Kalugin mentions that he came to the U.S. with a group of "students" from the USSR, the first such group after World War II. Of the 18 students 17 were either KGB agents like Kalugin, or co-opted agents. The only exception was Alexander Yakovlev, who later was the Soviet ambassador to Canada and the "godfather of glasnost." Yuri Bezmenov in his interview with G. Edward Griffin accused Yakovlev of getting him fired from the CBC:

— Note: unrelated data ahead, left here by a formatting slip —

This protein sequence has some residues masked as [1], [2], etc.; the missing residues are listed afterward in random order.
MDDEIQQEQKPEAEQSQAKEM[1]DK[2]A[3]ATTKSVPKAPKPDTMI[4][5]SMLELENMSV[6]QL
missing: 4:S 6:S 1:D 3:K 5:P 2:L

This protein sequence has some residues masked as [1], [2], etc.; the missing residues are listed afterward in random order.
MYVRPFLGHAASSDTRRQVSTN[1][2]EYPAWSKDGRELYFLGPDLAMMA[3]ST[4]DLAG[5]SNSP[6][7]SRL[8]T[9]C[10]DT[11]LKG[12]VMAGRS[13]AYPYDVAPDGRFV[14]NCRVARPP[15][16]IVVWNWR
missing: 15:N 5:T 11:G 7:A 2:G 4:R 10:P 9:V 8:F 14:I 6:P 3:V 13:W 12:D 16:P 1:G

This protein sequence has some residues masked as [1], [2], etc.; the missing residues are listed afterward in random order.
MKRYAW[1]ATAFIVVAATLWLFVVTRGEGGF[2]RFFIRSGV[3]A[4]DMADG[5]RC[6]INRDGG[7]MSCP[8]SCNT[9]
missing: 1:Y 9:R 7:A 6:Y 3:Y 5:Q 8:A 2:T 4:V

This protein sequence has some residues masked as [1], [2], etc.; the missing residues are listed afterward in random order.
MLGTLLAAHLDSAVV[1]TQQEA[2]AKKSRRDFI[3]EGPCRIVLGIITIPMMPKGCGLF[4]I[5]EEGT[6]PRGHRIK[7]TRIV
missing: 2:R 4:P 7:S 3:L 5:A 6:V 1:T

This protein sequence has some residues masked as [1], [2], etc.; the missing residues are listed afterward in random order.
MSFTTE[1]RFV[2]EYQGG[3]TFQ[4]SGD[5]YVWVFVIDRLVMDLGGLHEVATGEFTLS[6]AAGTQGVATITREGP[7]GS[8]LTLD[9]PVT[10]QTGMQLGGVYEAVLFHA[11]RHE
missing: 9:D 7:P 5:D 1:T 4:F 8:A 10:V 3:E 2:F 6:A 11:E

I started working for [the] overseas service of [the] CBC, which is similar to Voice of America, in Russian language, and of course [the] monitoring service in [the] USSR picked up every new voice—every new announcer they would make it a point to discover who he is—and in five years, sure enough, slowly but surely, they discovered that I am not Tomas Schuman, that I am Yuri Alexandrovich Bezmenov, and that I am working for Canadian broadcasting, and undermining [the] beautiful détente between Canada and [the] USSR. And the Soviet ambassador Aleksandr Yakovlev made it his personal effort to discredit me; he complained to Pierre Trudeau, who is known to be [a] little bit soft on socialism, and the management of CBC behaved in a very strange, cowardly way, unbecoming of representatives of an independent country like Canada. They listened to every suggestion that [the] Soviet ambassador gave, and they started [a] shameful investigation, analyzing [the] content of my broadcasts to [the] USSR. Sure enough, they discovered that some of my statements were probably too... would be offending to the Soviet politburo. So I had to leave my job.In an upcoming post I think I will explore the question of why it is always kooks and outsiders like Griffin and Howard Phillips, who interviewed Kalugin here, who take the time to talk to these Soviet defectors and ex-spies.